There was a time where music from the Africa fell under the catch-all phrase of “world music”. Despite trendsetters such as Fela Kuti creating such lavish works which to this day still influences an incredible number of musicians, to explain tropicalia or afro-beat was to be met with heads cocked sideways and an utterance of “oh, you mean world music.”
Though for many music and the internet is a polarizing conversation about how we consume things in this day and age, there is always the argument that thanks to things being readily accessible it has given more of a spotlight to music that perhaps laid dormant on a global scale. I’d be remiss if I didn’t mention the incredible work of Brian Shimkovitz and the Awesome Tapes from Africa label, along with the painstaking work he has accomplished. For many of us music anoraks, that was our first venture into the continent outside of Ladysmith Black Mambazo.
Gumba Fire: Bubblegum Soul and Synth Boogie in 1980s South Africa very much unearths a cornucopia of works during the apartheid era; where there was incredible divisiveness in the country at the time, a directive from South Africa Broadcasting Corporation’s inclusion of works for their ethnic stations gave rise to an incredibly popular disco-esque movement termed “bubblegum”. Musicians became celebrities in the country, crossing over the racial divide and creating works enjoyed by all South Africans and went on to sell millions of records. However, be it the country being quite insular throughout the years or ourselves being a little insular to what is omnipotent in regards to music, only recently has this booming period in a music community been given it’s rightful treatment.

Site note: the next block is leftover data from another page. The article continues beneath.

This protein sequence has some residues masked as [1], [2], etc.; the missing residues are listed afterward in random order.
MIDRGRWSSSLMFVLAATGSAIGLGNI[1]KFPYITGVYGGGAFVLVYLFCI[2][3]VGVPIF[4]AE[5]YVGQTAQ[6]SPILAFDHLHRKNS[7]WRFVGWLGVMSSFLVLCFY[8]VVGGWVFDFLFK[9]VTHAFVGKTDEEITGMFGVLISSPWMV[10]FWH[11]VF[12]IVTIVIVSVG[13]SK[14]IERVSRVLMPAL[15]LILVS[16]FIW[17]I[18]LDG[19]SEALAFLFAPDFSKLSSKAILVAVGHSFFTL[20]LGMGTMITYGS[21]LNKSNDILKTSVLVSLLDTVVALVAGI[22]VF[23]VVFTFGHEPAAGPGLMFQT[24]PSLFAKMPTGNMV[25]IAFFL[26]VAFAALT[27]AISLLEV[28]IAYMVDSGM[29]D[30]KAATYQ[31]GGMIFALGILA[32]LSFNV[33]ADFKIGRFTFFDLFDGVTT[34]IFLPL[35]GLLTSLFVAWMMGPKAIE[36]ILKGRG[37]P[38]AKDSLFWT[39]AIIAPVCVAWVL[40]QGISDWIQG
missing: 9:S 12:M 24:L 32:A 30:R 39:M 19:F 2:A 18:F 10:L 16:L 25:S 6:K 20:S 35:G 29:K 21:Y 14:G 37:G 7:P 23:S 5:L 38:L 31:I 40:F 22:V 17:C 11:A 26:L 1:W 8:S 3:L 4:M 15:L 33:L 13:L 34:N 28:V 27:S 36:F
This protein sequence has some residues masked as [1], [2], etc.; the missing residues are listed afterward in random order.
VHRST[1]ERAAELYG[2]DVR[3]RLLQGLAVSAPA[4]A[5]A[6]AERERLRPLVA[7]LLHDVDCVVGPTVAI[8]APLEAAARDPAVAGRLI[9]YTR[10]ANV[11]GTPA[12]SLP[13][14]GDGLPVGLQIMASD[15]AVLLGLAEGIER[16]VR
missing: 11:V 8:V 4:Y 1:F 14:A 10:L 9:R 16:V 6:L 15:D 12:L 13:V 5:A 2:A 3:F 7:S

Politics aside, the compilation plays out as a who’s who of popular bubblegum artists at the time – a number of which from the country’s very own Motown/Daptone Records, Teal, who housed the likes of Ashiko and Zasha. At the risk of sounding hypocritical, the artists distinctly have drawn upon influences around the world (especially disco-era North America) and while some may argue they can be derivative of their counterparts, derivative is too strong of a world. Yes, there is some heart-on-sleeve moments and comparisons are always going to be made, but these are works that have taken elements and made them distinctive to their locale – which in many ways prevents them from being carbon copies but rather homages from impressionistic young South African musicians.
Gumba Fire is an important zeitgeist into a time of incredible social turmoil throughout the dark ages of South Africa. Aside from the incredibly upbeat musical output that emerged from the country is the equally magnificent, powerful story of how art, in this case music, is all embracing in its ubiquity and bellows a rallying cry against oppression. It’s very fun to listen to above all else – despite the backdrop it’s set to.